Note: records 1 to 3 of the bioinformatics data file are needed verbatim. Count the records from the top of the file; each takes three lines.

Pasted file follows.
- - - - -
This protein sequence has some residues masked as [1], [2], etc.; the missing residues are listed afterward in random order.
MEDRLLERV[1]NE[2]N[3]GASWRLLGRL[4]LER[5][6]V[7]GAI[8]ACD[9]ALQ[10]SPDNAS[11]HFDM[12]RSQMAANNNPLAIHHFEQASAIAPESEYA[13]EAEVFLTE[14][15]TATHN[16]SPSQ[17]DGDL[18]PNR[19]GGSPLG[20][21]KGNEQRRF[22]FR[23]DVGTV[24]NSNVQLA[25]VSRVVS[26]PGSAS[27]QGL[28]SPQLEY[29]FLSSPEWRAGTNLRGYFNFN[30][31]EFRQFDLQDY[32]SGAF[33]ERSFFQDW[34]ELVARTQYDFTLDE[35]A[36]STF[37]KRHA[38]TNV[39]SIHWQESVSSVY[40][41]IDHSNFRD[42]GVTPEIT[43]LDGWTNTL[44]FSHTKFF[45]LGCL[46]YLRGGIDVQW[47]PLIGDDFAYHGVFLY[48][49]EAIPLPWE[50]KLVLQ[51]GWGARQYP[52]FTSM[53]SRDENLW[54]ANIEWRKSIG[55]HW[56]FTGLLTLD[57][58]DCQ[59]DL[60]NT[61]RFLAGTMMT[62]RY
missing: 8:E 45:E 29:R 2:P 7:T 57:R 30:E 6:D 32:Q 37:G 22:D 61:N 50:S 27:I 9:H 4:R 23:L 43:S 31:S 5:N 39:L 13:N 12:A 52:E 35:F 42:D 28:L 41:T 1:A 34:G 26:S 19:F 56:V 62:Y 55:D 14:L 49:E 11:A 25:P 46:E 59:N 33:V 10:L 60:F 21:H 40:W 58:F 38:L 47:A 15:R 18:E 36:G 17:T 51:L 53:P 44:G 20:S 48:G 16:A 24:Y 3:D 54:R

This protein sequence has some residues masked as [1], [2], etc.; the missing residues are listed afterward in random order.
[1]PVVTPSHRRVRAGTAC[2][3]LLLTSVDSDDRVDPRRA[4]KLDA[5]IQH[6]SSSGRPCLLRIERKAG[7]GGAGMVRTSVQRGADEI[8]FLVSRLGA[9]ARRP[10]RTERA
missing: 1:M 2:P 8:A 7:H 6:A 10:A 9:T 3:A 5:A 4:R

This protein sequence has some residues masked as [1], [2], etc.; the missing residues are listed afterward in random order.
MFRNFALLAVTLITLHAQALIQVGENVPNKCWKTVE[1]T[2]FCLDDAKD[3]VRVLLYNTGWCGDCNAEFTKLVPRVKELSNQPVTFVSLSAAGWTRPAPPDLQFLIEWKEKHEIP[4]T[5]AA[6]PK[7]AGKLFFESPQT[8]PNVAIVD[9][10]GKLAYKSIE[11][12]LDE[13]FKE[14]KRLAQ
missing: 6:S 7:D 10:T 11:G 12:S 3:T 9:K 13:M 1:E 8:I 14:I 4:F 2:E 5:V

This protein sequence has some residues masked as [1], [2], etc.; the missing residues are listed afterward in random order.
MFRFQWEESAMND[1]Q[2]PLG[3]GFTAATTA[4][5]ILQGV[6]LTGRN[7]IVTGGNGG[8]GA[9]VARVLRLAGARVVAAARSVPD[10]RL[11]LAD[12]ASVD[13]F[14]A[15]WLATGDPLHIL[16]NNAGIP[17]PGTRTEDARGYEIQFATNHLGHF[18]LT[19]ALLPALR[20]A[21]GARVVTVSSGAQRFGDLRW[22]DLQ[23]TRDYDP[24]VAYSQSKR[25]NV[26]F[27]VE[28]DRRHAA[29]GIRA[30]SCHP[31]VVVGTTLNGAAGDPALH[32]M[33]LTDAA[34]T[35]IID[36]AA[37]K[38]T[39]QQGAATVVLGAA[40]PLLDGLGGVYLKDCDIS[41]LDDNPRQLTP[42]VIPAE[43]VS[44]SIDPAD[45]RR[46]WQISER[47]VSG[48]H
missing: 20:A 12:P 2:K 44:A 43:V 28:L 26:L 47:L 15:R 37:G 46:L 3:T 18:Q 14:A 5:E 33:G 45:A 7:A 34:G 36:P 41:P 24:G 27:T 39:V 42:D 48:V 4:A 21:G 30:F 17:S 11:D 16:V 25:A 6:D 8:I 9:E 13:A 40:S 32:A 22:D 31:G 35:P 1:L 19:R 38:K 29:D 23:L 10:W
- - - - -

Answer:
This protein sequence has some residues masked as [1], [2], etc.; the missing residues are listed afterward in random order.
MEDRLLERV[1]NE[2]N[3]GASWRLLGRL[4]LER[5][6]V[7]GAI[8]ACD[9]ALQ[10]SPDNAS[11]HFDM[12]RSQMAANNNPLAIHHFEQASAIAPESEYA[13]EAEVFLTE[14][15]TATHN[16]SPSQ[17]DGDL[18]PNR[19]GGSPLG[20][21]KGNEQRRF[22]FR[23]DVGTV[24]NSNVQLA[25]VSRVVS[26]PGSAS[27]QGL[28]SPQLEY[29]FLSSPEWRAGTNLRGYFNFN[30][31]EFRQFDLQDY[32]SGAF[33]ERSFFQDW[34]ELVARTQYDFTLDE[35]A[36]STF[37]KRHA[38]TNV[39]SIHWQESVSSVY[40][41]IDHSNFRD[42]GVTPEIT[43]LDGWTNTL[44]FSHTKFF[45]LGCL[46]YLRGGIDVQW[47]PLIGDDFAYHGVFLY[48][49]EAIPLPWE[50]KLVLQ[51]GWGARQYP[52]FTSM[53]SRDENLW[54]ANIEWRKSIG[55]HW[56]FTGLLTLD[57][58]DCQ[59]DL[60]NT[61]RFLAGTMMT[62]RY
missing: 8:E 45:E 29:R 2:P 7:T 57:R 30:E 6:D 32:Q 37:G 22:D 61:N 50:S 27:I 9:H 4:R 23:L 43:S 31:S 5:N 39:L 13:N 12:A 52:E 35:F 42:D 28:L 41:T 1:A 34:G 26:S 19:F 56:V 62:Y 55:D 14:L 49:E 11:A 25:P 46:E 59:N 33:V 10:L 60:F 21:H 40:W 58:F 38:L 47:A 15:R 18:E 36:G 17:T 51:L 53:P 44:G 20:S 48:G 16:A 24:Y 3:D 54:R

This protein sequence has some residues masked as [1], [2], etc.; the missing residues are listed afterward in random order.
[1]PVVTPSHRRVRAGTAC[2][3]LLLTSVDSDDRVDPRRA[4]KLDA[5]IQH[6]SSSGRPCLLRIERKAG[7]GGAGMVRTSVQRGADEI[8]FLVSRLGA[9]ARRP[10]RTERA
missing: 1:M 2:P 8:A 7:H 6:A 10:A 9:T 3:A 5:A 4:R

This protein sequence has some residues masked as [1], [2], etc.; the missing residues are listed afterward in random order.
MFRNFALLAVTLITLHAQALIQVGENVPNKCWKTVE[1]T[2]FCLDDAKD[3]VRVLLYNTGWCGDCNAEFTKLVPRVKELSNQPVTFVSLSAAGWTRPAPPDLQFLIEWKEKHEIP[4]T[5]AA[6]PK[7]AGKLFFESPQT[8]PNVAIVD[9][10]GKLAYKSIE[11][12]LDE[13]FKE[14]KRLAQ
missing: 6:S 7:D 10:T 11:G 12:S 3:T 9:K 13:M 1:E 8:I 14:I 4:F 2:E 5:V